Independent Counsel Sought in Espy Case : Probe: The attorney general makes the request. Her department alleges the agriculture secretary received gifts from groups his office regulates.
Atty. Gen. Janet Reno on Tuesday sought appointment of an independent counsel to investigate whether Agriculture Secretary Mike Espy broke the law by accepting gifts worth “at least several hundred dollars” from a major poultry producer regulated by his department.
In a broadly worded mandate to the special three-judge court that would name the counsel, Reno said the Justice Department’s preliminary investigation uncovered a number of instances in which Espy is alleged to have received gifts from organizations and individuals with business pending before his department.
The mission of the independent counsel proposed by Reno was broad enough to include allegations that Ronald Blackley, Espy’s chief of staff in March, 1993, ordered Agriculture Department officials to halt work on developing tougher poultry inspection standards and to erase a draft of the proposal from their computers’ memories. Blackley has denied giving the orders on the inspection standards, which were strongly opposed by poultry producers.
Although Espy has proclaimed his innocence and White House spokeswoman Dee Dee Myers Tuesday reiterated President Clinton’s confidence in his Cabinet member, the investigation is sensitive for the Clintons because it involves Tyson Foods Inc. of Arkansas. Tyson President Don Tyson is a longtime Clinton backer and the firm’s outside counsel, James B. Blair, helped First Lady Hillary Rodham Clinton make nearly $100,000 in commodity trading profits in 1978, 1979 and 1980 on an initial investment of $1,000.
The Justice Department’s preliminary inquiry found no evidence that Espy accepted gifts as a reward for past or future acts, Reno said in her application to the court. But the law bars the department from declining to ask for an independent counsel because of lack of evidence of the required intent “unless there is clear and convincing evidence that the person lacked such state of mind.”
Moreover, she noted that the Independent Counsel Act significantly restricts the department from exercising “its customary prosecutorial discretion when investigating a person under the act” and removes such traditional investigative tools as a grand jury. The discretion and the tools are left to an independent counsel to exercise.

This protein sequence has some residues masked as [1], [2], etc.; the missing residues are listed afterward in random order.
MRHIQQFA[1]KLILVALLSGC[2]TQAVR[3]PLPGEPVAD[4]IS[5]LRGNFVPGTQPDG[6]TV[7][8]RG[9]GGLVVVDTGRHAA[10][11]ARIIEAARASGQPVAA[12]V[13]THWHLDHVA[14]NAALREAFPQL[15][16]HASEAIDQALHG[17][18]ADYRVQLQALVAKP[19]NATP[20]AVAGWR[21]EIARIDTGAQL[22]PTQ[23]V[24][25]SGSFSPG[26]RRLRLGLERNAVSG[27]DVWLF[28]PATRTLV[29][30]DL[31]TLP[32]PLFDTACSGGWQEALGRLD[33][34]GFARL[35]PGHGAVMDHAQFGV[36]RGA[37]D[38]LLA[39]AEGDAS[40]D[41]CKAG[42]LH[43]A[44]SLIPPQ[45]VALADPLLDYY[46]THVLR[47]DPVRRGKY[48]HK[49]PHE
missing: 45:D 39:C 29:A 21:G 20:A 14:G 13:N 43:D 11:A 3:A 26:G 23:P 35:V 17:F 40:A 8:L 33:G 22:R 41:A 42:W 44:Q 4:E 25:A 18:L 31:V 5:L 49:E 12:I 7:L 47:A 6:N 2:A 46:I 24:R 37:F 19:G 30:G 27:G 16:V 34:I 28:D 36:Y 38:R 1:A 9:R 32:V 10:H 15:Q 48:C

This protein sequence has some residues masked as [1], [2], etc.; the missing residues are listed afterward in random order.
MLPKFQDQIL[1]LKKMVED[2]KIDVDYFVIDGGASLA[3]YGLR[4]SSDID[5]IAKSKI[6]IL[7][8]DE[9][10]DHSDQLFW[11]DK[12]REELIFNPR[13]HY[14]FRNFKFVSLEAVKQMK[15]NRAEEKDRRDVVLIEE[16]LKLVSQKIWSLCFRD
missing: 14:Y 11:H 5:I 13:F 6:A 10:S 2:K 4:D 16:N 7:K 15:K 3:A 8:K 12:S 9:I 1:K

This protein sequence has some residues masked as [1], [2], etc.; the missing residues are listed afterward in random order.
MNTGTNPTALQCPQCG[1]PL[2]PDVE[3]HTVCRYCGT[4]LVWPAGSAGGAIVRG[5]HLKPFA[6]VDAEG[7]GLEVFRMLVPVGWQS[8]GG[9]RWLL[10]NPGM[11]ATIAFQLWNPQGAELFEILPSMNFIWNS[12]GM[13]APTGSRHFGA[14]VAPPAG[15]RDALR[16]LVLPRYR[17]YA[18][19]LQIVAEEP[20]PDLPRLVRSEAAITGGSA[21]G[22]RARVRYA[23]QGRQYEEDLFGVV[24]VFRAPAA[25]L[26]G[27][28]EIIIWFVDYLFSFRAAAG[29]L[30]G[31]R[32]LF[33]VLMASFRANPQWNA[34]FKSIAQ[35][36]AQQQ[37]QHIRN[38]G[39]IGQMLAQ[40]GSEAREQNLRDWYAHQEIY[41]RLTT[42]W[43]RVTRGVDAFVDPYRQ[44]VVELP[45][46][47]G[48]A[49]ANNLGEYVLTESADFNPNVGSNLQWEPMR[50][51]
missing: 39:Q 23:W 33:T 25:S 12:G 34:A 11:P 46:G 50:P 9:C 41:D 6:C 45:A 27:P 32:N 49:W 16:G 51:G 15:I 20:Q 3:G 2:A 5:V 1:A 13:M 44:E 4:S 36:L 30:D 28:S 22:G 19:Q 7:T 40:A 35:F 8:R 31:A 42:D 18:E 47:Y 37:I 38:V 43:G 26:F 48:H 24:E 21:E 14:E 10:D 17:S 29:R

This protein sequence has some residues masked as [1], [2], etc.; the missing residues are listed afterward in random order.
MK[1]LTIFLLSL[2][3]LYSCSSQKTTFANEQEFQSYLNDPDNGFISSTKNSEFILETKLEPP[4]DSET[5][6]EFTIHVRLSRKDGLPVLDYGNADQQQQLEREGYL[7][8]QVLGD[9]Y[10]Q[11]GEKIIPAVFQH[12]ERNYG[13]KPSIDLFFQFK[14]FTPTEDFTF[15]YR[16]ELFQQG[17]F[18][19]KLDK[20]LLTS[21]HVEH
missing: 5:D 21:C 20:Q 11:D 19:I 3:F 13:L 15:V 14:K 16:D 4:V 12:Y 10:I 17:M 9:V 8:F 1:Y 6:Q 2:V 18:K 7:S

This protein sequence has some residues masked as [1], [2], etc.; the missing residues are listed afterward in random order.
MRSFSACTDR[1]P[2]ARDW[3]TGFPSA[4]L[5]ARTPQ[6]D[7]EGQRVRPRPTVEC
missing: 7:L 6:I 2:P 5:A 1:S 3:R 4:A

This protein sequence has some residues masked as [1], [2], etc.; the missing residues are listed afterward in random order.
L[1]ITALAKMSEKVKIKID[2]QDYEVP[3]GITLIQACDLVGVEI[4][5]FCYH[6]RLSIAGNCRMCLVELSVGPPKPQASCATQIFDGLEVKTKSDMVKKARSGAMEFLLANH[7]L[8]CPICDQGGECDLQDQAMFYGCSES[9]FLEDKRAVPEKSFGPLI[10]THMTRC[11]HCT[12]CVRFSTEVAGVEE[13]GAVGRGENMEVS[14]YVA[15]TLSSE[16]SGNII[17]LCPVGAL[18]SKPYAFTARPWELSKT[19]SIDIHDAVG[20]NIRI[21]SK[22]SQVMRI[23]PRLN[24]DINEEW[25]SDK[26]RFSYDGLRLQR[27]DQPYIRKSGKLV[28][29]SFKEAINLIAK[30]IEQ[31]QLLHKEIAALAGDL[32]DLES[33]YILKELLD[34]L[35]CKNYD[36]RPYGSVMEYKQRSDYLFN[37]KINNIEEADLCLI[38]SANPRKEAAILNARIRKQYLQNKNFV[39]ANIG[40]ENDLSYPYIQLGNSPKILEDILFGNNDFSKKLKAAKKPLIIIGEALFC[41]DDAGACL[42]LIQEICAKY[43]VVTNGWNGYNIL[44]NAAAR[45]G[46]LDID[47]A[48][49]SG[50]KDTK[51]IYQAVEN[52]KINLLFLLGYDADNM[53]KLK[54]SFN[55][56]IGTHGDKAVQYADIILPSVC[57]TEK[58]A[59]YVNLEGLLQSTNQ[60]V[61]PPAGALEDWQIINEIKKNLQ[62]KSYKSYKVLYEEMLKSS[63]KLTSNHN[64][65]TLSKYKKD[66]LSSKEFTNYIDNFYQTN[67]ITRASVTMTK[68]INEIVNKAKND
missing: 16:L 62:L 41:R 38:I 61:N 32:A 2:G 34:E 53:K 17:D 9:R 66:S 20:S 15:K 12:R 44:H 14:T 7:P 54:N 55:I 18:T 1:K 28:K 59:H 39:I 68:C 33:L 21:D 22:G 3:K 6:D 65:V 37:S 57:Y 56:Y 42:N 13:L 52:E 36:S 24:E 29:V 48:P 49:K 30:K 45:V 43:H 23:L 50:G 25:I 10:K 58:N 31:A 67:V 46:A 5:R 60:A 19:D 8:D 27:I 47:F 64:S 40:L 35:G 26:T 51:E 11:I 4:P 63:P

The special court took no immediate action in naming an outside prosecutor. The same panel last Friday named Kenneth W. Starr, solicitor general during the George Bush Administration, to take over the Whitewater probe from Robert B. Fiske Jr., whom Reno had appointed after a previous independent counsel law had expired.
In the Espy case, the department’s investigation developed evidence that he had accepted gifts from Tyson Foods on two separate trips, one to Arkansas in May, 1993, and one to Texas last January, Reno said.
The 1993 trip involved a speech by Espy to the Arkansas Poultry Federation in Russellville, Ark., and a stay with a companion, Patricia Dempsey, at a group of Tyson cottages on a lake there. Espy and Dempsey returned to Washington on a Tyson plane, which Espy has explained by saying that he had to return quickly for an unexpected White House meeting. Tyson said Espy reimbursed the company for the cost of a first-class ticket.
The January trip reportedly involved Espy and Dempsey sitting in Tyson’s sky box during the National Football League’s National Conference championship game between the New York Giants and the Dallas Cowboys. At the time, Espy has said, he was in Texas for a meeting with an Agriculture Department official.
The other instances in which Espy is alleged to have received gifts from organizations with business before his department are understood to include a request that he had made of Chicago-based Quaker Oats for a ticket to a Chicago Bulls playoff game. He is alleged to have used the personal season ticket of Quaker Oats’ chief executive, William Smithburg.
In a statement, Evan T. Barr, one of Espy’s lawyers, said all of his client’s “official and personal travel and entertainment expenses have been properly accounted for and reimbursed. Secretary Espy has never misused his office in any way at all.”
In her application to the court, Reno noted that the anti-gratuity statute, one of the laws under which Espy’s actions will be examined, is a strict statute that bars department employees with responsibilities under the Meat Inspection Act from accepting any gift from anybody engaged in commerce, without regard to intent.